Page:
Dear Colleague Letter: CPS EAGERs Supporting Participation in the Global City Teams Challenge
The National Institute of Standards and Technology (NIST) launched the 2016 Global City Teams Challenge (GCTC; seehttp://www.nist.gov/cps/sagc.cfm) with a kickoff meeting on November 12-13, 2015, in Gaithersburg, MD. This meeting brought together city planners and representatives from technology companies, academic institutions, and non-profits with the aim of fostering teams that will contribute to an overall vision for Smart and Connected Communities (S&CC) - effectively integrating networked information systems, sensing and communication devices, data sources, decision-making, and physical infrastructure to transform communities by improving quality of life, environmental health, social well-being, educational achievement, or overall economic growth and stability.
NIST's GCTC builds upon the National Science Foundation's (NSF) longstanding investments in cyber-physical systems (CPS). NSF established the CPS program in 2008 to develop the principles, methodologies, and tools needed to deeply embed computational intelligence, communications, and control, along with new mechanisms for sensing, actuation, and adaptation, into physical systems. The NSF CPS program, which today includes the participation of the U.S. Department of Homeland Security, U.S. Department of Transportation, National Aeronautics and Space Administration, and National Institutes of Health, has funded a strong portfolio of projects that together have pushed the boundaries of fundamental knowledge and systems engineering in core science and technology areas needed to support an ever-growing set of application domains. CPS investments are enabling systems that are central to emerging S&CC infrastructure and services, including in areas such as intelligent transportation systems (ground, aviation, and maritime), building control and automation, advanced manufacturing (including cyber-manufacturing), healthcare and medical devices, and the burgeoning Internet of Things (IoT). Dependability, security, privacy, and safety continue to be central priorities for the program in pursuing the vision of a world in which CPS dramatically improve quality of life. Along the way, the CPS program has also nurtured a vibrant CPS research community.
With this Dear Colleague letter (DCL), NSF is announcing its intention to fund EArly-Concept Grants for Exploratory Research (EAGER) proposals to support NSF researchers participating in the NIST GCTC, with the goal of pursuing novel research on the effective integration of networked computing systems and physical devices that will have significant impact in meeting the challenges of Smart and Connected Communities. Researchers must be members of, or be seeking to establish, GCTC teams that build upon the results of previous or active NSF-funded projects, and must provide evidence of active team membership and participation as part of the submission. [Note that, while this DCL is aligned with NSF’s broader efforts in Smart and Connected Communities (see http://www.nsf.gov/publications/pub_summ.jsp?ods_key=nsf15120), a key requirement for this DCL is active participation in a GCTC team.] Proposals should emphasize the fundamental research inherent to the real-world problems being addressed; the manner in which the proposed solutions will be adopted by one or more local communities; and the potential challenges with respect to both research and deployment. Successful proposals will quantify the magnitude of potential societal impacts; and will result in transformative, long-term benefits rather than incremental advances. Finally, proposals must address why the work is appropriate for EAGER funding (see details below), including what key risks will be mitigated to facilitate future high-reward advances and why the timing of the project will maximize the potential for success.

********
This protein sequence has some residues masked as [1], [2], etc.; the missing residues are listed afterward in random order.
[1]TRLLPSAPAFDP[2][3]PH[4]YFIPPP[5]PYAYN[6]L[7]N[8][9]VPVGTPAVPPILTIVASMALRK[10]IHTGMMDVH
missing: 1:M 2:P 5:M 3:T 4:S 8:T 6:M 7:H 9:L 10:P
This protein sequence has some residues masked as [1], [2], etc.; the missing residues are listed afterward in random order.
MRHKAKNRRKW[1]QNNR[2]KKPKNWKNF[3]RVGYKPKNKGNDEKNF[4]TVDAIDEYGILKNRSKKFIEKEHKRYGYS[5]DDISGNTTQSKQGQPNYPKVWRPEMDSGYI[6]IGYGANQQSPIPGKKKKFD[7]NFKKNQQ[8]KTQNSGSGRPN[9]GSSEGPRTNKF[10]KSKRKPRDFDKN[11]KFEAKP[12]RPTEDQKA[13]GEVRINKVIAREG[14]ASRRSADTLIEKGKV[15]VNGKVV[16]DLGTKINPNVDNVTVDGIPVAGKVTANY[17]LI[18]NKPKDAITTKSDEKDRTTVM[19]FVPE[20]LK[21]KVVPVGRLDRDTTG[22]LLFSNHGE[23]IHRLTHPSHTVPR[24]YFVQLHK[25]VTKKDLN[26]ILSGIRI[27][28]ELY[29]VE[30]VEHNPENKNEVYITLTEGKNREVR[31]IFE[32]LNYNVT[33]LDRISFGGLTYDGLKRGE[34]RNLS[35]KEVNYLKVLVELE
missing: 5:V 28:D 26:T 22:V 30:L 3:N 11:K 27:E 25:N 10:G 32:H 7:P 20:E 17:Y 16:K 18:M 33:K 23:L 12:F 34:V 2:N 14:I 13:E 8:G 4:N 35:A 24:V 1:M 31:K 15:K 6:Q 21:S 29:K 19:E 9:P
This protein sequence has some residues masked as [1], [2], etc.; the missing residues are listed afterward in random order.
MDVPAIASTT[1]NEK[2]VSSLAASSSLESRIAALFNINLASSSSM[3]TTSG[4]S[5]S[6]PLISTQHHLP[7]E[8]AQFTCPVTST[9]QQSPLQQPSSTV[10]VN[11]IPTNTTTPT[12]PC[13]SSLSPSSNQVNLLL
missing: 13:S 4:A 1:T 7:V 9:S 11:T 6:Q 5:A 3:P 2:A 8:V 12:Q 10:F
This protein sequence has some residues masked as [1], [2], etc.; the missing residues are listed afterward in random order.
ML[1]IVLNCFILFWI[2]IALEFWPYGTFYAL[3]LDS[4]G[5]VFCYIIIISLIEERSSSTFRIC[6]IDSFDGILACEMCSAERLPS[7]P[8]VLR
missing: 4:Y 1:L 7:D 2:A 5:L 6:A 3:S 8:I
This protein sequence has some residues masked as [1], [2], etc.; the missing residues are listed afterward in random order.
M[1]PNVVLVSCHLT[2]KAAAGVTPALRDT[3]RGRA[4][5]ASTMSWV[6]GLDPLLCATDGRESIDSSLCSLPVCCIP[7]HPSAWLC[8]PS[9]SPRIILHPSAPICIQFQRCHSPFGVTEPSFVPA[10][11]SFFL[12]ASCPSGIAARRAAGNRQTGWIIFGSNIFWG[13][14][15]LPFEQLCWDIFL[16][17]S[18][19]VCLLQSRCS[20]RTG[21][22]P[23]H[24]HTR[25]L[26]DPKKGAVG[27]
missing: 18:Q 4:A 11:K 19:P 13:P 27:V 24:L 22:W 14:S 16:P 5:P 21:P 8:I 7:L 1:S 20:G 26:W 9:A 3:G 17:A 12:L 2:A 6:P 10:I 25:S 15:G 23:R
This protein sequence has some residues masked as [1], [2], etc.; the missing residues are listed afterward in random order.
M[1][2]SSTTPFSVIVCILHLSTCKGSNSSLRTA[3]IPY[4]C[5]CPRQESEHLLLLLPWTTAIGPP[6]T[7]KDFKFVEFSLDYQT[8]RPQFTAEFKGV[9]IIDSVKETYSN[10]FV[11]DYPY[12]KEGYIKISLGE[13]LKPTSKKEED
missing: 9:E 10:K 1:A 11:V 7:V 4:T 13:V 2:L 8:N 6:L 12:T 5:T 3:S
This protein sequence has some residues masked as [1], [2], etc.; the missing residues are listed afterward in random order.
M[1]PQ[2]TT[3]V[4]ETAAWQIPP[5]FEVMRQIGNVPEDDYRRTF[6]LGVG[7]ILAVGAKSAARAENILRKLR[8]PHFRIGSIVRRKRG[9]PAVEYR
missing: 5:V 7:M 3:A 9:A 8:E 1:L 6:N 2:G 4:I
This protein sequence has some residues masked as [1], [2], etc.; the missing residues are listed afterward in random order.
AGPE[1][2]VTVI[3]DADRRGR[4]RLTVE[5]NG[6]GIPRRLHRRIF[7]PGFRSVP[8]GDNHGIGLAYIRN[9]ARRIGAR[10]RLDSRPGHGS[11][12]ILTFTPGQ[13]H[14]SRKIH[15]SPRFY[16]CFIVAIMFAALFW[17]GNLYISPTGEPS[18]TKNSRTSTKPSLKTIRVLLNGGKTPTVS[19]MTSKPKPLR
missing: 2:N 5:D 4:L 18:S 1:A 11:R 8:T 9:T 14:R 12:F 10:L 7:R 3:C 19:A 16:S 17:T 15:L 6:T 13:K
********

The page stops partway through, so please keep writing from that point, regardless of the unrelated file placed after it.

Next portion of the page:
The deadline for submission of EAGERs is April 1, 2016, but earlier submissions are encouraged, and decisions will be made on a first-come, first-serve basis.
Submission of EAGER proposals will be via Fastlane or Grants.gov. EAGER submissions should follow the NSF's Grant Proposal Guide (GPG) II.D.2 (see http://www.nsf.gov/publications/pub_summ.jsp?ods_key=gpg). (As noted in the GPG, EAGER is a funding mechanism for supporting exploratory work in its early stages on untested, but potentially transformative, research ideas or approaches. This work may be considered especially "high-risk/high-reward," for example, in the sense that it involves radically different approaches, applies new expertise, or engages novel disciplinary or interdisciplinary perspectives.)
An investigator may be included in only one submission in response to this DCL; if more than one is submitted, only the first one will be considered.
For further information, please contact the cognizant CPS program directors:
David Corman, CISE/CNS/CPS, email@example.com;
Kishan Baheti, ENG/ECCS/EPCN, firstname.lastname@example.org;
Sylvia Spengler, CISE/IIS/CPS, email@example.com; and
Gurdip Singh, CISE/CNS/CSR, firstname.lastname@example.org.
Assistant Director, CISE
Assistant Director, ENG